Pronunciation is arguably the hardest language skill to learn. Depending on what your first language is, English pronunciation may often be counter-intuitive. Without accurate pronunciation, it is difficult to spell words correctly. Many of my students requested work on pronunciation, so for the last week, I have been focusing on the sh, ch, and th sounds and on the vowel sounds.
To work on the sh, ch, and th sounds, I gave my students tongue twisters to practice, including the infamous “She sells seashells by the sea shore….” There a lot of laughter as my students (and me) stumbled through “I’m sure she sells seashore shells” and “Three hundred thirty-three thousand therapists thought…”
In order to practice the vowels, I first go over the long and short vowel sounds. Then, we play a game in which the students have to identify the correct vowel sound as I read a list of words. For example, I wanted my students to practice hearing the difference between e and i. Each student got a green piece of paper labeled i and a blue piece of paper labeled e. As I read the words, the students had to lift up either the green piece of paper or the blue piece of paper (or both), depending on whether they thought the word contained an i, an e, or both i and e. The students still need some practice, but it seems to be an effective method of improving pronunciation and spelling.
-Kerrin Epstein, Lead Teacher and AmeriCorps Member
Tags: Family Learning, student stories, students, teaching, volunteers
It was a very wet and windy day, but twenty students and two teachers from the Crestwood Family Learning Program visited the Richard Byrd Library on December 1, 2010. Sandy Freund, director of the library, welcomed us and showed us all around the new library building. We saw the 18 computers, the circulation and information desks, the quiet study room, the many items for adult students learning English, and the area for children. Seven students received library cards.
-Elizabeth Magee, Lead Teacher
This morning, when I woke up, I had full intentions of writing this blog about LCNV’s upcoming Holiday Party. That will come later. However, I made the grave mistake of reading the Post and Times headlines on a day when the news could only frustrate a person who sees justice and equality as paramount. While the donkeys in the administration deliberate with the elephants about whether there will be tax cuts for the wealthiest Americans, the lame duck Congress sits on its tail feathers, unwilling to dive into the pond of pressing issues during the remainder of this legislative session. None of them want to ruffle their fine feathers. None of them want to make a splash. As their fellow feathered friend, Daffy Duck, might say, “That’s despicable!”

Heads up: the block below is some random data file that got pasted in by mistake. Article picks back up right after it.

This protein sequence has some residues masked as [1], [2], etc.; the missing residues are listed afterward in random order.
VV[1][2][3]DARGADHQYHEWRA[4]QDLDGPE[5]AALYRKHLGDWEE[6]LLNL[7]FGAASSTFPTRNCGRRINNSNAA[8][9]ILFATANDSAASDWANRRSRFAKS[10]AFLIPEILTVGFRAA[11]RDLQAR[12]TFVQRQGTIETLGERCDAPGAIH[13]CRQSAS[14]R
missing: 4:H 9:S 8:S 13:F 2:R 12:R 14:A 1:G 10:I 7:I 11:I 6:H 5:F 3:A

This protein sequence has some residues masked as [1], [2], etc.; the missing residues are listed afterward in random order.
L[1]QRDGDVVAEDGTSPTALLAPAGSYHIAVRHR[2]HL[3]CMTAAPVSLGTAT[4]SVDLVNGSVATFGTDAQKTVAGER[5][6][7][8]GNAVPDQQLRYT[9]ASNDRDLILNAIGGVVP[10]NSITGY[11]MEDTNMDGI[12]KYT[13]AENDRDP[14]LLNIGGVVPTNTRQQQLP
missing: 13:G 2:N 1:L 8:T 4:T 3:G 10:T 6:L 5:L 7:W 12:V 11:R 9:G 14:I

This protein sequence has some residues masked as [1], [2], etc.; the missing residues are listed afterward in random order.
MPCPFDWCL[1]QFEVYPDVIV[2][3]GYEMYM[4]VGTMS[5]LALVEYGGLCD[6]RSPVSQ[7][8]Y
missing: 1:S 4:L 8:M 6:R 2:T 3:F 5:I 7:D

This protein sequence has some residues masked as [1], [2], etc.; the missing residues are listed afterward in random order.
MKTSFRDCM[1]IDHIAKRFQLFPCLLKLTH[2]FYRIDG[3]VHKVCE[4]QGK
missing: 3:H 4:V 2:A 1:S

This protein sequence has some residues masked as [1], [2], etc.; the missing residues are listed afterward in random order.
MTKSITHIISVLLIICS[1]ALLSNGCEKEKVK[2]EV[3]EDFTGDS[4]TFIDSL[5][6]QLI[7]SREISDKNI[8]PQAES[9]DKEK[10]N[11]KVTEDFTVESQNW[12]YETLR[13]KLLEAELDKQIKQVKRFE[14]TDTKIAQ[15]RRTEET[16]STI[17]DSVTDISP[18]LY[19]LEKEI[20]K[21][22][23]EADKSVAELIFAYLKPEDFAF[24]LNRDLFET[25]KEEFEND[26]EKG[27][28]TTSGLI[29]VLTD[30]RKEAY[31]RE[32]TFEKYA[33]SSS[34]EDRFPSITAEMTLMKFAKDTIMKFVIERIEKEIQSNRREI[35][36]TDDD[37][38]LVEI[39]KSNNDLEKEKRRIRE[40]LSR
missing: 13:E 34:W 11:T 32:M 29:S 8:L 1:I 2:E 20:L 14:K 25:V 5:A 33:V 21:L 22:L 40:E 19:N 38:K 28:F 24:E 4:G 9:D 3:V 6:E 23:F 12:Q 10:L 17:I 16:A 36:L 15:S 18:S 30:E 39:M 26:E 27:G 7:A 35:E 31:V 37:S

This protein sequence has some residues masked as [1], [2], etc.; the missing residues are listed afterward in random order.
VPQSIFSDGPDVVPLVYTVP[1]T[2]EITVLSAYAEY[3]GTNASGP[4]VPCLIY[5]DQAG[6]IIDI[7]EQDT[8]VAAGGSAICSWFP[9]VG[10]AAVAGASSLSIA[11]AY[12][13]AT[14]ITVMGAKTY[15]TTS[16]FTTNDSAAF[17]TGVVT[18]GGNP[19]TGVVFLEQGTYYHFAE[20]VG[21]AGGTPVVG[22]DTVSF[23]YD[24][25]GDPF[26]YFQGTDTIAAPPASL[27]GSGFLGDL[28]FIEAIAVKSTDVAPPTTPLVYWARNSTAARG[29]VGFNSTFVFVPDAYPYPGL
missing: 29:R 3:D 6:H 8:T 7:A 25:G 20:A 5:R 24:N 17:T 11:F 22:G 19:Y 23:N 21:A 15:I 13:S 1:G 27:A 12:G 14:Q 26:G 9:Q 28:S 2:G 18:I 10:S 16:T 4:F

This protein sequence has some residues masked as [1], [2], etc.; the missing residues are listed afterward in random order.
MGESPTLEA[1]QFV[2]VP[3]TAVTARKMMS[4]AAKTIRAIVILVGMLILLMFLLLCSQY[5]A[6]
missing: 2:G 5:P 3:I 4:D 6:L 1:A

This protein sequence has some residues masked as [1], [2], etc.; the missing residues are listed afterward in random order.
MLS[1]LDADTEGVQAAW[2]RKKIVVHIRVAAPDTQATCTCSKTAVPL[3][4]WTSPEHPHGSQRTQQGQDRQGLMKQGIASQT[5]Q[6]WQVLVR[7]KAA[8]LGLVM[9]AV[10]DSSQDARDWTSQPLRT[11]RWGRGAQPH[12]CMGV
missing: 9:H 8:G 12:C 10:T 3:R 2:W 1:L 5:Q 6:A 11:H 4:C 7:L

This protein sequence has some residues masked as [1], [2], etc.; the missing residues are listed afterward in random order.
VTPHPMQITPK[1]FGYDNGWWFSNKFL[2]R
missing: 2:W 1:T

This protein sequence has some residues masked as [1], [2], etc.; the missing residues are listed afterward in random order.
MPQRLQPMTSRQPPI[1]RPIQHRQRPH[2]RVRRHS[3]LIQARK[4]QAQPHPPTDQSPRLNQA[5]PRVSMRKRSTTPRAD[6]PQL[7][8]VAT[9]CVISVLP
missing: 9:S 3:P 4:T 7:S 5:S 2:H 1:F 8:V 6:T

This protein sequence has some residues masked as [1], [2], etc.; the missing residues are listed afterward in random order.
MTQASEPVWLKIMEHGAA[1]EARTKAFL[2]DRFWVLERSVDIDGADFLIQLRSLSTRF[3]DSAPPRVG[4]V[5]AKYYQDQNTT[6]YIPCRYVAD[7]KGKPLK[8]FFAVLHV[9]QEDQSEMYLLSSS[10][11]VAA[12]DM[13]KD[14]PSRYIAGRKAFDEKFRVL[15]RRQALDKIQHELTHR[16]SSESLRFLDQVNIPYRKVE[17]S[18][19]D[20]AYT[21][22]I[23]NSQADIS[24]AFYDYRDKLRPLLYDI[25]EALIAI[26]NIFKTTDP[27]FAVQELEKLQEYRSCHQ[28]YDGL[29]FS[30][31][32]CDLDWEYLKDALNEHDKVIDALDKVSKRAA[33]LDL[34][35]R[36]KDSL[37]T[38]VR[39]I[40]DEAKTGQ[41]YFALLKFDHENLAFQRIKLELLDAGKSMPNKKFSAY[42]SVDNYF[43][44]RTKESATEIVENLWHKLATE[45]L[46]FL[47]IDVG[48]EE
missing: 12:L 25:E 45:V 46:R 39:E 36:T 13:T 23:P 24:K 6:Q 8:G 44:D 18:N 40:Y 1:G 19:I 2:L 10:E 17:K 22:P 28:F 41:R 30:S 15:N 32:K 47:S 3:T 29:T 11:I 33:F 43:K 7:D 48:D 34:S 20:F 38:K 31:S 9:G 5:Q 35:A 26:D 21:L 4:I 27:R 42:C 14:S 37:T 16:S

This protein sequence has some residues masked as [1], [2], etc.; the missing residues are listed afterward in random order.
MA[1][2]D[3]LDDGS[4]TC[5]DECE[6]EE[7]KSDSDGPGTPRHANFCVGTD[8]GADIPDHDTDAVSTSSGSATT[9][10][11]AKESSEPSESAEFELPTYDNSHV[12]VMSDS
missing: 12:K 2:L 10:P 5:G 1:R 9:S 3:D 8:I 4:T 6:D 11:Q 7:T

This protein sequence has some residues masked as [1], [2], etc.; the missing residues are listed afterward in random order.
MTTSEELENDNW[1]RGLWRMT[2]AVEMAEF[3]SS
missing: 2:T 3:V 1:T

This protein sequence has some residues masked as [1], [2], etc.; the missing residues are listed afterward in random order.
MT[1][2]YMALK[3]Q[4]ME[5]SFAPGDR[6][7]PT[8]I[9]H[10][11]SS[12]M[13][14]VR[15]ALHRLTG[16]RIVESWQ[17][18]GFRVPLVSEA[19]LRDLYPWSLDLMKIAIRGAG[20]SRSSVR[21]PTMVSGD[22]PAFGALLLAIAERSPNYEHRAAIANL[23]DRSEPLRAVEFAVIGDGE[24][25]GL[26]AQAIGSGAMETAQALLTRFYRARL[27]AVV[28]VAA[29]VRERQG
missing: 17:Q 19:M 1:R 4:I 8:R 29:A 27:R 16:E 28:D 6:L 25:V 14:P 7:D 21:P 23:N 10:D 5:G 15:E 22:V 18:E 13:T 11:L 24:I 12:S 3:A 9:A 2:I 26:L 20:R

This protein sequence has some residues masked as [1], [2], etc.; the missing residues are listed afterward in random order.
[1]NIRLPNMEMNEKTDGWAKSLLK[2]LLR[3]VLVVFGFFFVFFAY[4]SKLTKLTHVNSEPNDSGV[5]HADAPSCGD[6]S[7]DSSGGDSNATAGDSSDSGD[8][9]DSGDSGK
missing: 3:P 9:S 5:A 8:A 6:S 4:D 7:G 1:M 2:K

One of the issues that could be voted on, if Congress gets its act together, is the DREAM Act. According to Wikipedia, this legislation, if passed, would:
Provide certain illegal and deportable alien students who graduate from US high schools, who are of good moral character, arrived in the U.S. illegally as minors, and have been in the country continuously and illegally for at least five years prior to the bill’s enactment, the opportunity to earn conditional permanent residency if they complete two years in the military or two years at a four year institution of higher learning. The illegal alien students would obtain temporary residency for a six year period. Within the six year period, a qualified student must have “acquired a degree from an institution of higher education in the United States or [have] completed at least 2 years, in good standing, in a program for a bachelor’s degree or higher degree in the United States,” or have “served in the uniformed services for at least 2 years and, if discharged, [have] received an honorable discharge.”
Approximately 2 million of our country’s youth would qualify. In many cases, the children don’t even remember being brought to the United States by their parents. As long as they arrived before the age of 16, they would be eligible.
Currently, an immigrant without papers cannot join the army or receive loans or aid to go to college. As Homeland Security Secretary Janet Napolitano poignantly noted:
“What doesn’t make as much sense is the idea of spending our enforcement resources to prosecute young people who have no criminal records, who were brought here through no fault of their own, so they have no individual culpability, and who now want to go to college or serve in our armed forces,”
Even with the backing of the administration and most Democrats, the legislation has a lean chance of passing the Senate.
Now, on a lighter note…
Despite the frustrations of the lame duck session, I do love this time of year! As Kerrin mentioned in a recent post, it is full of family, fun, and food. To celebrate this holiday season, we hope that you can share all these traditions with us at our Holiday Potluck tomorrow, December 7th, at 6:00pm. Bring your family! Bring your friends! Bring a dish to share with others! I’ll look forward to seeing you there.
-Minta Trivette, ESOL Learning Centers Specialist
Tags: students, teaching, volunteers
Twenty-two adult ESOL students, six children and five teachers played together in the gym at Crestwood Elementary School on October 27 as part of their Family Learning Program focus on learning about the school. These gym visits have been a regular part of the program for the past few years. The visits aim to help students experience the fun of exercising with their children.They also provide an opportunity to learn about healthy eating from Crestwood’s Health and Physical Education teacher, Mr. David Magee.
-Elizabeth Magee, Lead Teacher